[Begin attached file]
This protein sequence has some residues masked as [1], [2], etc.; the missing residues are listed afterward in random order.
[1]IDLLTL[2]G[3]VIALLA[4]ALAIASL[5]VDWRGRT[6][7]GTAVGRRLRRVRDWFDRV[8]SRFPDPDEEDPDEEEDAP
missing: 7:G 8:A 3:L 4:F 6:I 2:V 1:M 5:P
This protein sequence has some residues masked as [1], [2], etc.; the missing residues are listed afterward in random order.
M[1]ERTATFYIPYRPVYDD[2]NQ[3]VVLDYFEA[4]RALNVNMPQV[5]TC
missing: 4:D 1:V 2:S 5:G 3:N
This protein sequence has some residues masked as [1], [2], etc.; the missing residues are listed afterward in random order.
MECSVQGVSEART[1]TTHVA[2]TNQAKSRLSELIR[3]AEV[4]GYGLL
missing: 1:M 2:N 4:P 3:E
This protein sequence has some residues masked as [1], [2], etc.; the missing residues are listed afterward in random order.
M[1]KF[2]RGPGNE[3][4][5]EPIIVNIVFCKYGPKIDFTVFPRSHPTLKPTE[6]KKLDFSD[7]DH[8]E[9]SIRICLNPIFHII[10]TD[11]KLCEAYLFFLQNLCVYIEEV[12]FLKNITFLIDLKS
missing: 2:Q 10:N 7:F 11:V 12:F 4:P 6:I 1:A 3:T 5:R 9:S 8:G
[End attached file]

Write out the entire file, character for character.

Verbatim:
This protein sequence has some residues masked as [1], [2], etc.; the missing residues are listed afterward in random order.
[1]IDLLTL[2]G[3]VIALLA[4]ALAIASL[5]VDWRGRT[6][7]GTAVGRRLRRVRDWFDRV[8]SRFPDPDEEDPDEEEDAP
missing: 7:G 8:A 3:L 4:F 6:I 2:V 1:M 5:P
This protein sequence has some residues masked as [1], [2], etc.; the missing residues are listed afterward in random order.
M[1]ERTATFYIPYRPVYDD[2]NQ[3]VVLDYFEA[4]RALNVNMPQV[5]TC
missing: 4:D 1:V 2:S 5:G 3:N
This protein sequence has some residues masked as [1], [2], etc.; the missing residues are listed afterward in random order.
MECSVQGVSEART[1]TTHVA[2]TNQAKSRLSELIR[3]AEV[4]GYGLL
missing: 1:M 2:N 4:P 3:E
This protein sequence has some residues masked as [1], [2], etc.; the missing residues are listed afterward in random order.
M[1]KF[2]RGPGNE[3][4][5]EPIIVNIVFCKYGPKIDFTVFPRSHPTLKPTE[6]KKLDFSD[7]DH[8]E[9]SIRICLNPIFHII[10]TD[11]KLCEAYLFFLQNLCVYIEEV[12]FLKNITFLIDLKS
missing: 2:Q 10:N 7:F 11:V 12:F 4:P 6:I 1:A 3:T 5:R 9:S 8:G